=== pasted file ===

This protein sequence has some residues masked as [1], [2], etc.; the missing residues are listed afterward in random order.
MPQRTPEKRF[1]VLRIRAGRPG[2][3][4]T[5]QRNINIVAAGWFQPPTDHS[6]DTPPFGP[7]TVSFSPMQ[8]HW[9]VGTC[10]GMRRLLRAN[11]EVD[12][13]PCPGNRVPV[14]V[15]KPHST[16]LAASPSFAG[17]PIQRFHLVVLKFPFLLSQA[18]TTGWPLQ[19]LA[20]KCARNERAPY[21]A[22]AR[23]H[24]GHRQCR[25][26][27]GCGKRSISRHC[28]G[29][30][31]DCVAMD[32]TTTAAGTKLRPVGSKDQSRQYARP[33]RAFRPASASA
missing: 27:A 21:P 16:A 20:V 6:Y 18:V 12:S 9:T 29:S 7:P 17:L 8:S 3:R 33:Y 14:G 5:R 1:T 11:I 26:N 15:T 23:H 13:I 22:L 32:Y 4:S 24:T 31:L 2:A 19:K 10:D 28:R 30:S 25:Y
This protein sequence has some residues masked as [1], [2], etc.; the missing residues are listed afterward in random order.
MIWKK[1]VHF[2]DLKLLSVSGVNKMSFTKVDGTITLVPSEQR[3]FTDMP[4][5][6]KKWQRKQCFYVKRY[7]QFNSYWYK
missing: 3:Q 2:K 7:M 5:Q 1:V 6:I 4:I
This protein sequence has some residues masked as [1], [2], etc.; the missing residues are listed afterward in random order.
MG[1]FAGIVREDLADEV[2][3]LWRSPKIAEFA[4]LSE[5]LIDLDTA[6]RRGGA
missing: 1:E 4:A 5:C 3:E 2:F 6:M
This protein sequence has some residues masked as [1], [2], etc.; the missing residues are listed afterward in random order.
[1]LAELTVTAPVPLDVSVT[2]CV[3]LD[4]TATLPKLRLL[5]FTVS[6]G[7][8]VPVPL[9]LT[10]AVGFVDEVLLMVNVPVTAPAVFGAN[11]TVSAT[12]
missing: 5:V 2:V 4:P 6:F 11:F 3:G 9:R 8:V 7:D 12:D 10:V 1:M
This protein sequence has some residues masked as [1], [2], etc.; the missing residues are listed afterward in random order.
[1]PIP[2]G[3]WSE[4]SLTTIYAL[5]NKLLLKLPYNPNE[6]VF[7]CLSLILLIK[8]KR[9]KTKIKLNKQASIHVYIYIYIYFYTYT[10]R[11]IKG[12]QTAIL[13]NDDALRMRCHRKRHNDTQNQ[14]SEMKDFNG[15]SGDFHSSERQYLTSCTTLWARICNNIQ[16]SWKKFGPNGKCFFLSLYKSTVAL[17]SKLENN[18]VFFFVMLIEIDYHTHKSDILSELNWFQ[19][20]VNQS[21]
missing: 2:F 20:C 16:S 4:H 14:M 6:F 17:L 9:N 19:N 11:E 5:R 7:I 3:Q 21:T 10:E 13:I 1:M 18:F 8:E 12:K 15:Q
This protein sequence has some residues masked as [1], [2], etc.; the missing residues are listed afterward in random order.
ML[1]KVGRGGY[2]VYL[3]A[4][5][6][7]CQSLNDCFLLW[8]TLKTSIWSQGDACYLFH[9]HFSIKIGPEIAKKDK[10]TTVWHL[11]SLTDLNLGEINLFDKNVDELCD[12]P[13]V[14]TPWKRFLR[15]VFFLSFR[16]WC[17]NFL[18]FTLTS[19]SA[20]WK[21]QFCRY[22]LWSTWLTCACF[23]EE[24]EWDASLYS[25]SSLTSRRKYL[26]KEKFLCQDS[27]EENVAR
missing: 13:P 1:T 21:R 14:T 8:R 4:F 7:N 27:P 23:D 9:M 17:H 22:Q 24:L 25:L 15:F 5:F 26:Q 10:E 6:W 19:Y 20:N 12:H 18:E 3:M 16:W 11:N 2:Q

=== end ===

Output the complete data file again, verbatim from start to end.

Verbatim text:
This protein sequence has some residues masked as [1], [2], etc.; the missing residues are listed afterward in random order.
MPQRTPEKRF[1]VLRIRAGRPG[2][3][4]T[5]QRNINIVAAGWFQPPTDHS[6]DTPPFGP[7]TVSFSPMQ[8]HW[9]VGTC[10]GMRRLLRAN[11]EVD[12][13]PCPGNRVPV[14]V[15]KPHST[16]LAASPSFAG[17]PIQRFHLVVLKFPFLLSQA[18]TTGWPLQ[19]LA[20]KCARNERAPY[21]A[22]AR[23]H[24]GHRQCR[25][26][27]GCGKRSISRHC[28]G[29][30][31]DCVAMD[32]TTTAAGTKLRPVGSKDQSRQYARP[33]RAFRPASASA
missing: 27:A 21:P 16:A 20:V 6:Y 18:V 12:S 9:T 29:S 7:P 17:L 8:S 3:R 33:Y 14:G 5:R 1:T 11:I 26:N 15:T 23:H 13:I 22:L 32:Y 4:S 24:T 31:L 2:A 19:K 10:D 28:R 30:S 25:Y
This protein sequence has some residues masked as [1], [2], etc.; the missing residues are listed afterward in random order.
MIWKK[1]VHF[2]DLKLLSVSGVNKMSFTKVDGTITLVPSEQR[3]FTDMP[4][5][6]KKWQRKQCFYVKRY[7]QFNSYWYK
missing: 3:Q 2:K 7:M 5:Q 1:V 6:I 4:I
This protein sequence has some residues masked as [1], [2], etc.; the missing residues are listed afterward in random order.
MG[1]FAGIVREDLADEV[2][3]LWRSPKIAEFA[4]LSE[5]LIDLDTA[6]RRGGA
missing: 1:E 4:A 5:C 3:E 2:F 6:M
This protein sequence has some residues masked as [1], [2], etc.; the missing residues are listed afterward in random order.
[1]LAELTVTAPVPLDVSVT[2]CV[3]LD[4]TATLPKLRLL[5]FTVS[6]G[7][8]VPVPL[9]LT[10]AVGFVDEVLLMVNVPVTAPAVFGAN[11]TVSAT[12]
missing: 5:V 2:V 4:P 6:F 11:F 3:G 9:R 8:V 7:D 12:D 10:V 1:M
This protein sequence has some residues masked as [1], [2], etc.; the missing residues are listed afterward in random order.
[1]PIP[2]G[3]WSE[4]SLTTIYAL[5]NKLLLKLPYNPNE[6]VF[7]CLSLILLIK[8]KR[9]KTKIKLNKQASIHVYIYIYIYFYTYT[10]R[11]IKG[12]QTAIL[13]NDDALRMRCHRKRHNDTQNQ[14]SEMKDFNG[15]SGDFHSSERQYLTSCTTLWARICNNIQ[16]SWKKFGPNGKCFFLSLYKSTVAL[17]SKLENN[18]VFFFVMLIEIDYHTHKSDILSELNWFQ[19][20]VNQS[21]
missing: 2:F 20:C 16:S 4:H 14:M 6:F 17:L 9:N 19:N 11:E 5:R 7:I 3:Q 21:T 10:E 13:I 1:M 18:F 8:E 12:K 15:Q
This protein sequence has some residues masked as [1], [2], etc.; the missing residues are listed afterward in random order.
ML[1]KVGRGGY[2]VYL[3]A[4][5][6][7]CQSLNDCFLLW[8]TLKTSIWSQGDACYLFH[9]HFSIKIGPEIAKKDK[10]TTVWHL[11]SLTDLNLGEINLFDKNVDELCD[12]P[13]V[14]TPWKRFLR[15]VFFLSFR[16]WC[17]NFL[18]FTLTS[19]SA[20]WK[21]QFCRY[22]LWSTWLTCACF[23]EE[24]EWDASLYS[25]SSLTSRRKYL[26]KEKFLCQDS[27]EENVAR
missing: 13:P 1:T 21:R 14:T 8:R 4:F 7:N 27:P 23:D 9:M 17:H 22:Q 24:L 25:L 15:F 5:F 26:Q 10:E 6:W 19:Y 20:N 12:H 18:E 3:M 16:W 11:N 2:Q